Sunday, December 26, 2010

Lessons from Grover

I had named her Grover, after the character from Jim Henson’s “The Muppets.” Grover was at the time my favorite stuffed animal, my favorite TV character, and so the name of our dog. She was an enormous dog, at least 90 lbs, which included about 50 lbs of fur. She was part Afghan, supposedly, and the rest had to be Old English Sheepdog.

I had thought that my memories of her as a large dog were overstated because I was a small child; however, seeing pictures of her in my adult years has confirmed that she was a monster.

Grover could get out of any yard. My mother was pulling her hair out trying to build a pen for the dog to stay in where she wouldn’t jump the fence. All of this was to no avail, for we soon found out that she was climbing the fences we built.

She would haul her enormous frame up and over any size fence my parents constructed, and she would be off searching the neighborhood until she heard our car or truck come barreling down the streets.

In a flash, she would stop whatever she was doing and come running, sometimes from two or three blocks away. She would race to the pen, trying to get back in before my parents (usually my father) would catch her on the outside. Then she’d sit there, panting with tongue rolling, and give my dad her big doggie grin and an innocent look.

“What?” she seemed to say. “I’ve been here all day. I swear.”

We loved her anyway; well, Dad and I did. My mom probably could have done without. Most of my memories of Grover were of her causing hell, so you can imagine that it was Mom that had to deal with most of that.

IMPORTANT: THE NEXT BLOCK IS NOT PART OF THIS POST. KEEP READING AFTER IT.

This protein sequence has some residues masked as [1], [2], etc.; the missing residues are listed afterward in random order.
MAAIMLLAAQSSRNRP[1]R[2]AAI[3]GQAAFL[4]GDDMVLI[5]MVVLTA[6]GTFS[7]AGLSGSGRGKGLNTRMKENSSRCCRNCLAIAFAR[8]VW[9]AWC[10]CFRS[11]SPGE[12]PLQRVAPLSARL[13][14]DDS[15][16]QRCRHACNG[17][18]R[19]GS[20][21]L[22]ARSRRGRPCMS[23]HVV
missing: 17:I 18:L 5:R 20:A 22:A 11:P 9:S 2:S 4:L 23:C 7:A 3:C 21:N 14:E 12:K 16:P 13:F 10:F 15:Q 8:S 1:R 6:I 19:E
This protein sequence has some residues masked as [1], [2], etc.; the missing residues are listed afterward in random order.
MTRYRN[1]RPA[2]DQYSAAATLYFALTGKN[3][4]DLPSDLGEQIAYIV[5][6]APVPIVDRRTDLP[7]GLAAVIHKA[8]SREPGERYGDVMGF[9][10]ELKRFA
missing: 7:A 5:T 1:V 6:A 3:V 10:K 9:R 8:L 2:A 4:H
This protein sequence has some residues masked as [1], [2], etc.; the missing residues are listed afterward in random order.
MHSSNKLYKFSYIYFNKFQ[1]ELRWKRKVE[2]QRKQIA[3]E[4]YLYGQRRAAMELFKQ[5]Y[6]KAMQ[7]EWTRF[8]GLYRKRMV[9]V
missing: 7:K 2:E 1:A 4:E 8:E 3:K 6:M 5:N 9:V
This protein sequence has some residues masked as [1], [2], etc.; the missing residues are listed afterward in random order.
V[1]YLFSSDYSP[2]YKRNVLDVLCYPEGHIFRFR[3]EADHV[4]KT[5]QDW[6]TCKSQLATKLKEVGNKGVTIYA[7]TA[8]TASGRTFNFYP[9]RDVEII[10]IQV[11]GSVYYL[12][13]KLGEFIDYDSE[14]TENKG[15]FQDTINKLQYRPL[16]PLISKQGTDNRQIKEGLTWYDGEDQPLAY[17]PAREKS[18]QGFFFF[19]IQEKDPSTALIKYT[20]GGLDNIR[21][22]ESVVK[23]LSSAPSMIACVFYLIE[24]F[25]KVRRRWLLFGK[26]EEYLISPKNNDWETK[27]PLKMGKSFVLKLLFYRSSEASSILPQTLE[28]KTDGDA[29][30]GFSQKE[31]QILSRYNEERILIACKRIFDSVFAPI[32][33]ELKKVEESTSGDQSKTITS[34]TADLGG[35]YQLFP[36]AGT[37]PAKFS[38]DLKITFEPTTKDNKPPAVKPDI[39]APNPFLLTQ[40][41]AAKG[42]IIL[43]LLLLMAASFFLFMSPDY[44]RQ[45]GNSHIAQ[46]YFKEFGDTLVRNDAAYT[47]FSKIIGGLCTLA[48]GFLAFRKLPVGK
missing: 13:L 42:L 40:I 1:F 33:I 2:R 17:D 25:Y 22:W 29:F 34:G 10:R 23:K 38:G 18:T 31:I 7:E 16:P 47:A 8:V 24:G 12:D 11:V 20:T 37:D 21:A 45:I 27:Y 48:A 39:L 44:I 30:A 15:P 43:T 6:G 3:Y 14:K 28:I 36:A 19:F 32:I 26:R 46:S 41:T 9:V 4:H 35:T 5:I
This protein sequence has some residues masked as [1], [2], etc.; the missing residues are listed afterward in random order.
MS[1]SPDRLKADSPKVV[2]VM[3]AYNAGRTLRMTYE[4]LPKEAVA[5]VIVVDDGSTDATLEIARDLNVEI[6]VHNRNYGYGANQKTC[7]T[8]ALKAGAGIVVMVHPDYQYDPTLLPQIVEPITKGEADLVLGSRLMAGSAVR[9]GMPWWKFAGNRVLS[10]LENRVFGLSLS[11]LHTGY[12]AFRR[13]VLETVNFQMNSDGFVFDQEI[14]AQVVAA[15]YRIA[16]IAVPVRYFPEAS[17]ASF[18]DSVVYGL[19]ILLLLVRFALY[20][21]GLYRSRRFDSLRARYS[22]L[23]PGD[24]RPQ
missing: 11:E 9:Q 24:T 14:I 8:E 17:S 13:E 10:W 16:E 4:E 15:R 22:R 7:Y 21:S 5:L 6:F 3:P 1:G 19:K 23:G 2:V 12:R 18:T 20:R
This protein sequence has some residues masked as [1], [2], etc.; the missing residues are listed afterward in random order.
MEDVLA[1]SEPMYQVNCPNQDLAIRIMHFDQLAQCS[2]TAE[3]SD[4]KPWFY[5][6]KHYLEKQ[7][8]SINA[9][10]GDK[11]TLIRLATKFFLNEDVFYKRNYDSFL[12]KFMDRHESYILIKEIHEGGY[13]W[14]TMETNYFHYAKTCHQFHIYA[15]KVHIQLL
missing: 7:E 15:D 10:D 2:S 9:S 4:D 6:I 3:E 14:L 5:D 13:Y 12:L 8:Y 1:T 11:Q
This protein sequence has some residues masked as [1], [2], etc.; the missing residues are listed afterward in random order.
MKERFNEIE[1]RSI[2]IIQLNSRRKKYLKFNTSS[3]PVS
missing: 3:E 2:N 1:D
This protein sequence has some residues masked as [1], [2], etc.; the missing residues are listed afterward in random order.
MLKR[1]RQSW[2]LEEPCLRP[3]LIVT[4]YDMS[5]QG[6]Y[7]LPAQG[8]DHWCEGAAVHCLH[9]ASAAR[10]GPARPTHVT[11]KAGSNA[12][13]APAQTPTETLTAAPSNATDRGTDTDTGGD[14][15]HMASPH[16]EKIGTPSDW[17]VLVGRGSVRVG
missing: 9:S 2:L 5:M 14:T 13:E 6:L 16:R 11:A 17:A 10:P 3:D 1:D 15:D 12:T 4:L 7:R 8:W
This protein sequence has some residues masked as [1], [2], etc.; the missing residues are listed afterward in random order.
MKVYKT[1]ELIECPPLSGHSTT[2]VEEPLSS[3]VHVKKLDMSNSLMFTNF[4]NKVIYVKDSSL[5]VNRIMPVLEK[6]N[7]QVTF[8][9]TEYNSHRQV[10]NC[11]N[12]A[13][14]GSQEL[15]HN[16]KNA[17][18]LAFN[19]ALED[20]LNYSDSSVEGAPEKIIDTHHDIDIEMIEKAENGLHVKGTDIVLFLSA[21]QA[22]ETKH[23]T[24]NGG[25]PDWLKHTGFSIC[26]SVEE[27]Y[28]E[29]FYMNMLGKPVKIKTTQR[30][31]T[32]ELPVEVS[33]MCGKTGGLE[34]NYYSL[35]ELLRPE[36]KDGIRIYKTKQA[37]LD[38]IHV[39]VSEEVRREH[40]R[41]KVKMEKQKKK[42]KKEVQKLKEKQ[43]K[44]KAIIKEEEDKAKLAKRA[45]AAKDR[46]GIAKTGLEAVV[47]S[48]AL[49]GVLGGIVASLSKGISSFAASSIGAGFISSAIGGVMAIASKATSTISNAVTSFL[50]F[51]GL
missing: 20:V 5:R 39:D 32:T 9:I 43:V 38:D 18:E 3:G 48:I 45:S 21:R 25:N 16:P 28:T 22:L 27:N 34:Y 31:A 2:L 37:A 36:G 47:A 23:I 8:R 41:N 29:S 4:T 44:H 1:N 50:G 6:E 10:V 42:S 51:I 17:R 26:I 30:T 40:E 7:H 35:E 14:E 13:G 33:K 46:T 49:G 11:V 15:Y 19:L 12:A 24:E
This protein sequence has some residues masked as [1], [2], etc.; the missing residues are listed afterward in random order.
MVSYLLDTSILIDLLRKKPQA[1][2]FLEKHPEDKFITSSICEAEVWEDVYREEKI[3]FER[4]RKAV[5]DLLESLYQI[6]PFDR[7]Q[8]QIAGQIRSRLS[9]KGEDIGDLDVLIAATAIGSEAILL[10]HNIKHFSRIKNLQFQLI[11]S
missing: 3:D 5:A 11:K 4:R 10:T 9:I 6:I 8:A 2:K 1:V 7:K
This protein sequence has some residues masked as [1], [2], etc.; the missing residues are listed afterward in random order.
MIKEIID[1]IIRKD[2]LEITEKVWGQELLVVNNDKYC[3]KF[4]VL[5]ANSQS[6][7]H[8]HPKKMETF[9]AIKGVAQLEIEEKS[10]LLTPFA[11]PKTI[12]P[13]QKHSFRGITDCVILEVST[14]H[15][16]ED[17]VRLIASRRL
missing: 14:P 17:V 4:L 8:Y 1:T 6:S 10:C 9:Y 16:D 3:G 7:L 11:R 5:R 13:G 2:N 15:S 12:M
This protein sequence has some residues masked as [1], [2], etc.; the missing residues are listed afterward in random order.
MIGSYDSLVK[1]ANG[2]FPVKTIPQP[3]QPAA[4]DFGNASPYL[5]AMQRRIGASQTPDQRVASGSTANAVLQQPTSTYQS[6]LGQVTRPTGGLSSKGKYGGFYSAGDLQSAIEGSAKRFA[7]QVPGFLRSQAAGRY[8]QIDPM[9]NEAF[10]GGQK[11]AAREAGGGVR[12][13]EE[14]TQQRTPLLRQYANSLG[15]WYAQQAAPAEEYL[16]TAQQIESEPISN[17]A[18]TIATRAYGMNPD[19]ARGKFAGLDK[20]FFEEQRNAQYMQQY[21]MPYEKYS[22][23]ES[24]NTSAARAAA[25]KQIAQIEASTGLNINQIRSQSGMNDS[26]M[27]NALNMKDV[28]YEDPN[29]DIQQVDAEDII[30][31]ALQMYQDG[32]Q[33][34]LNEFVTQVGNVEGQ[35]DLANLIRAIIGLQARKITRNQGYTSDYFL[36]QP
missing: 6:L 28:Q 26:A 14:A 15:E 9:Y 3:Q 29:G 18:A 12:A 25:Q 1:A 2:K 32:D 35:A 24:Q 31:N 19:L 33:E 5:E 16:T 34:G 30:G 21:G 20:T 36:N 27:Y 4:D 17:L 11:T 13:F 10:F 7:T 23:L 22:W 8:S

Grover also had puppies. At the time, the spay/neuter movement was just beginning. Spaying her never seemed a priority, and so the inevitable eventually happened. She had nine puppies, and one died soon after birth. Of all of my memories of her, the puppies I only remember by pictures.

You would think as a young child this would have been the highlight, and I always wonder why it wasn’t. Maybe I loved Grover too much to have my only memories of her be of the six or so weeks we had her puppies.

Our basement had a terrible habit of flooding in that house. The type of flooding where the electrical outlets are up off the ground four feet and you still wonder if the water got high enough to electrocute you.

One night, while Grover’s pups were still under two weeks old, the basement began to flood. We had a whelping box down there, and we had no idea it was flooding. Grover worked hard to save her puppies, not surprisingly. What was surprising was how she did it.

She refused to bring the puppies up to the landing where it was safe unless she could bring them all up. Since she obviously couldn’t carry them all at once, she moved them a few feet at a time to the stairs. Then she moved them all up the stairs one step and one puppy at a time.

The result was that the water “chased” them up the stairs, to the point where one puppy was found wet. However, she got them all to safety without leaving anyone behind for more than a second at a time.